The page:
Yes. Both are available in English-only on the new hotline number. Chat is available through the Lifeline’s website, suicidepreventionlifeline.org/chat People seeking chat services will be provided a pre-chat survey before connecting with a counselor that identifies the main area of concern. If there is a wait to chat with a crisis counselor, a wait-time message will appear. If demand is high, individuals can access the Lifeline’s “helpful resources” while waiting or call 1-800-273-8255 or 988 after July 16, 2022.
Once connected, a crisis counselor will listen to you, work to understand how your problem is affecting you, provide support, and share resources that may be helpful. Text will be available through 988 by July 16, 2022. When someone texts to 988, they will be responded to by a group of Lifeline crisis centers that respond to chat and text. This service will expand over the next few years to increase local and state level response. Once connected, a crisis counselor will listen to you, work to understand how your problem is affecting you, provide support, and share resources that may be helpful.
Is calling 988 different than calling 911?
Yes. 988 was established to improve access to crisis services in a way that meets our country’s growing suicide and mental health-related crisis care needs. 988 will provide easier access to the Lifeline network and related crisis resources, which are distinct from the public safety purposes of 911 (where the focus is on dispatching Emergency Medical Services, fire and police as needed).
Is this service free?
Yes. The Lifeline responds in multiple languages 24 hours a day, seven days a week as well as chats or texts (currently in English only) from anyone who needs mental health-related or suicide crisis support and connects them with trained crisis counselors. The support and service received from the crisis counselors is provided at no charge to those who use the service; however, standard data rates from telecommunication mobile carriers may apply to those who text to the Lifeline. If monetary assistance is needed for communications needs, please see www.fcc.gov/lifeline-consumers for more information.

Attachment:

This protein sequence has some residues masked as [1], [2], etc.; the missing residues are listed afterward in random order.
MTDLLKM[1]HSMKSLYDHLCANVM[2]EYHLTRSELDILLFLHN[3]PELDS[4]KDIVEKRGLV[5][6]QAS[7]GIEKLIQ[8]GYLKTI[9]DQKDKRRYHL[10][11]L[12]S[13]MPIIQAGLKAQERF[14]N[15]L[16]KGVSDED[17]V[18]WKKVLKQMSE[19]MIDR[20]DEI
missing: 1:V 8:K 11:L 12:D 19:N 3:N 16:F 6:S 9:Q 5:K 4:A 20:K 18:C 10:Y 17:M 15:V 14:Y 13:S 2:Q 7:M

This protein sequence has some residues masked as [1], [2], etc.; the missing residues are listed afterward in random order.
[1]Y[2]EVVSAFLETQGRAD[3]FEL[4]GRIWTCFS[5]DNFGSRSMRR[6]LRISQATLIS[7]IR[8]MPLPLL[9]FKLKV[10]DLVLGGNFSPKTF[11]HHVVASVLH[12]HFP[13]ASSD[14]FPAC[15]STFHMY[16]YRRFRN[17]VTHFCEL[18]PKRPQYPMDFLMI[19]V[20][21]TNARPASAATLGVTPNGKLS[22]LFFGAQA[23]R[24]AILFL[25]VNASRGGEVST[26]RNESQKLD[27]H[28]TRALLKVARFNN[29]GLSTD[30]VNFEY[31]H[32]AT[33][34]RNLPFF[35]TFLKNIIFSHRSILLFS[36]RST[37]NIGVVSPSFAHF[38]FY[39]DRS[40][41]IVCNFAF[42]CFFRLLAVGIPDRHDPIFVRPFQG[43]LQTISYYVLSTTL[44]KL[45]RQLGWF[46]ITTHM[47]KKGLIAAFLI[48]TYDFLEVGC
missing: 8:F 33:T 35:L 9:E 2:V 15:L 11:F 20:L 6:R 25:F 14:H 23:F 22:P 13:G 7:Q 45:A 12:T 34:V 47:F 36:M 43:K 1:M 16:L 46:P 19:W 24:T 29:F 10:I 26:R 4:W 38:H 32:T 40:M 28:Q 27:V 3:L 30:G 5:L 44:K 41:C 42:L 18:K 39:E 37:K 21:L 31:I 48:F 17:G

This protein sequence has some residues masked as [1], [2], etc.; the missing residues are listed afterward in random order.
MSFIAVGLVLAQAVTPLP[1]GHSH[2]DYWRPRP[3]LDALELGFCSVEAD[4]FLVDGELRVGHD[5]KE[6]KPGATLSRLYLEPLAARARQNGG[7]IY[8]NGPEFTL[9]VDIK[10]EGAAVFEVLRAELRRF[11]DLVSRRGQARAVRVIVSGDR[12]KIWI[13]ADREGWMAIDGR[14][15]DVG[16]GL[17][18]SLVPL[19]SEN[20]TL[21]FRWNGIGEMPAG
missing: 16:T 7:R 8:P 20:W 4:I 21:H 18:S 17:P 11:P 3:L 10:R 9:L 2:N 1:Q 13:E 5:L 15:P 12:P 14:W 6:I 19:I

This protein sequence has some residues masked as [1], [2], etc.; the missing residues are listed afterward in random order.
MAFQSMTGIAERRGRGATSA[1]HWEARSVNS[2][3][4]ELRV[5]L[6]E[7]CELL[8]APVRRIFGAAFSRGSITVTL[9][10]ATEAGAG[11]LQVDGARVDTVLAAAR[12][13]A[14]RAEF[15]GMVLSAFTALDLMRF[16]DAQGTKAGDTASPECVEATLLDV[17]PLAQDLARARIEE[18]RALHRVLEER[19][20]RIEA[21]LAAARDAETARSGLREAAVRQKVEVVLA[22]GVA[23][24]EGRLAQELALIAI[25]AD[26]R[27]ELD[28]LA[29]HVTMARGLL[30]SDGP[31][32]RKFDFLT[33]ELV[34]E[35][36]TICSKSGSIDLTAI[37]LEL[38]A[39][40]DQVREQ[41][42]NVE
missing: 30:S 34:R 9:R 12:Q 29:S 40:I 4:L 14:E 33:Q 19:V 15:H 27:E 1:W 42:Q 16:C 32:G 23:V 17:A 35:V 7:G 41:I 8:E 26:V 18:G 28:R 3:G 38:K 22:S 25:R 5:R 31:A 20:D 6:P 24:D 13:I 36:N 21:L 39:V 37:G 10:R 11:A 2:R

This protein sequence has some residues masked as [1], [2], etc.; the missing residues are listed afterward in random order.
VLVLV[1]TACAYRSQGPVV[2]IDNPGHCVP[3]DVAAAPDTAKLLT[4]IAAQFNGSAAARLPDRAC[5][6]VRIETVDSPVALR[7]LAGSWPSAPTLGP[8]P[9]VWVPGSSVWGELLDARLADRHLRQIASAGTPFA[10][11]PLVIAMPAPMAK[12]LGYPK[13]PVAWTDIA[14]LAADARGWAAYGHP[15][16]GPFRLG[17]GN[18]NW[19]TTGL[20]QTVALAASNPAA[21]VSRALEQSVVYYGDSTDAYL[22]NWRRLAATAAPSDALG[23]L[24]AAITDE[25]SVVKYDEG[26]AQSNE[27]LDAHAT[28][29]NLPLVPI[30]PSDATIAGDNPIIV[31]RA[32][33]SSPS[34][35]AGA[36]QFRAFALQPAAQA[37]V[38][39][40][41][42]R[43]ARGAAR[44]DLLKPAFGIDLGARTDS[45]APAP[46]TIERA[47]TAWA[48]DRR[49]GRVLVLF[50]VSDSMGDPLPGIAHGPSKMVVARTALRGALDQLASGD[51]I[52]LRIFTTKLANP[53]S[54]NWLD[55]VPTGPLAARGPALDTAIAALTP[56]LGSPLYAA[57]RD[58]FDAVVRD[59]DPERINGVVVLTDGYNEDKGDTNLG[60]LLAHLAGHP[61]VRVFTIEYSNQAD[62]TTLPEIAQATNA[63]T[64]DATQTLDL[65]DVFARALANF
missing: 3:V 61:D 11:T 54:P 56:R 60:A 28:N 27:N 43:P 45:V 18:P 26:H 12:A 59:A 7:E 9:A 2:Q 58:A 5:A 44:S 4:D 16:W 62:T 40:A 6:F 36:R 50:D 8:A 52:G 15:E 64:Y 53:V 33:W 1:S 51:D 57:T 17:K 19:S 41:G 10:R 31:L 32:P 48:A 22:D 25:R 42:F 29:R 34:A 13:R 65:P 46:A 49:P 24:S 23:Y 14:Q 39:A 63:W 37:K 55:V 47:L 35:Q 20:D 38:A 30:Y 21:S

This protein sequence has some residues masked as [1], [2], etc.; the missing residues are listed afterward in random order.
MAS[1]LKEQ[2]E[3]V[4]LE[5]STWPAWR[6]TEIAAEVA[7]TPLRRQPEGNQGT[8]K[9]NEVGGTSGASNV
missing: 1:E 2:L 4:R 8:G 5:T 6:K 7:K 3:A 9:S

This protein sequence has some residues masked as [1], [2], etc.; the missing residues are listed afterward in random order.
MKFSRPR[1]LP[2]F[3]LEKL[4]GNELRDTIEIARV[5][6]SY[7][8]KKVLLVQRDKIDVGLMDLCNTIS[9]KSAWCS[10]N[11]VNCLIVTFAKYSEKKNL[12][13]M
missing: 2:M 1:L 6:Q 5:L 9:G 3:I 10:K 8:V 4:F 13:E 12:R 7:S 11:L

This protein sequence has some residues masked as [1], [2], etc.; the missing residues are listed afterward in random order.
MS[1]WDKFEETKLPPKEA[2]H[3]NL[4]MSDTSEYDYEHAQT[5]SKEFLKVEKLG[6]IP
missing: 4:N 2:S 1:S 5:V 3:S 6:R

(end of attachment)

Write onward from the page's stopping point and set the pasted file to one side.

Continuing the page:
Visit the U.S. Department of Health and Human Services Substance Abuse and Mental Health Services Administration for more information.
Find a doctor
Whether you require an in-person visit or want to consult with a doctor or mental health professional virtually, you have options. Swedish Virtual Care connects you face-to-face with a nurse practitioner who can review your symptoms, provide instruction and follow-up as needed. If you need to find a physician, caregiver or advanced care practitioner, you can use our provider directory. Learn more about behavioral health and psychiatry programs at Swedish.
You are not alone: Finding ways to prevent suicide
Understanding mental health counseling
Recognize and manage the signs of mental health struggles
How to help someone in the midst of a mental health crisis
This information is not intended as a substitute for professional medical care. Always follow your healthcare professional's instructions.